It’s important that your list includes only things you can achieve, have or feel without requiring others to behave in a particular way. In other words, a word like “super-fit spouse” is not appropriate while something like “acceptance” or “peace” is do-able without expecting another person to be a certain way.

You might end up with something like

  1. Health
  2. Time with loved ones
  3. Compassion
  4. Making a difference
  5. Awareness
  6. Honesty
  7. Abundance
  8. Delivering great value
  9. Simplicity, structure
  10. Love
  11. Gratitude
  12. Fun, joy, enthusiasm, laughter
  13. Learning/Knowledge
  14. Wisdom
  15. Writing/sharing/teaching
  16. Peace

Step 5: Now we want to prioritize our values. This could likely be the most challenging step. It might take time and quite a bit of effort to put them in just the right order. Again – take your time, it may take a number of passes and that’s ok! Our list of values and their priority will keep changing throughout our life. At 20, our first priority might have been to find a suitable partner and at 40, it might be our health. You’re a growing human being, not a solid rock. Flow, change and flexibility are parts of life we don’t always embrace by choice. Here’s your chance!

One way of finding the priority is to ask yourself the following:

  • “If I could have only one of these satisfied, which one would it be?” or
  • “Which of these is truly the most important”?
  • Write that one at the top of the list.
  • Then look at the rest and go through the same process until all of them are in an order you’re comfortable with.

If it’s really hard to decide, create imaginary scenarios in your mind. Turn it into a question.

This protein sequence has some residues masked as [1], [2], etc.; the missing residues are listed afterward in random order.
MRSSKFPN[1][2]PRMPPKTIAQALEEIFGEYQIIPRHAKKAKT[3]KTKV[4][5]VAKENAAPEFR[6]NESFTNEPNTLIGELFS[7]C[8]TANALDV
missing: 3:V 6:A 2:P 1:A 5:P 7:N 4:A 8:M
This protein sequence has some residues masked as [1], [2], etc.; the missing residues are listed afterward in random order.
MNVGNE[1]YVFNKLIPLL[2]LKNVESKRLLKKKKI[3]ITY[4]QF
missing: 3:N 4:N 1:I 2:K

• “If I had only one free night this week, would I rather spend it learning (reading) or talking with my husband?”
  • “If I suddenly lost all my money (abundance), could I still be grateful for other things?”
  • “Is money really that important to me then?“

Just as an example, let’s say I’ve prioritised my original list into the following order:

  1. Peace
  2. Love
  3. Gratitude
  4. Wisdom
  5. Making a difference
  6. Compassion
  7. Awareness
  8. Honesty
  9. Simplicity, structure
  10. Fun, joy, enthusiasm, laughter
  11. Learning/Knowledge
  12. Writing/sharing/teaching
  13. Delivering great value
  14. Time with loved ones
  15. Health
  16. Abundance/wealth/comfort

What kind of life would you say I would lead? Would you agree that business, money and my personal health will take a secondary seat to helping others?

Consider what kind of person might order their list in this way:

  1. Abundance/wealth/comfort
  2. Delivering great value
  3. Fun, joy, enthusiasm, laughter
  4. Simplicity, structure
  5. Health
  6. Time with loved ones
  7. Writing/sharing/teaching
  8. Making a difference
  9. Compassion
  10. Awareness
  11. Honesty
  12. Learning/Knowledge
  13. Love
  14. Peace
  15. Gratitude
  16. Wisdom

Can you recognize that these 2 people will lead very different lives, behave in very different ways, make different decisions and spend their time doing very different things?

It’s important to realise that we all have values, whether we’re aware of them or not. Our lives can be incredibly unhappy and unfulfilled if we’re not aware of our own values, and try to live according to the values that we think we should have, or those that other people think we should live by.

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Copyright 2013 Liesel Teversham:
Exerpt from Chapter Four: “No Problem. The Upside of Saying No“. (2013, Teversham)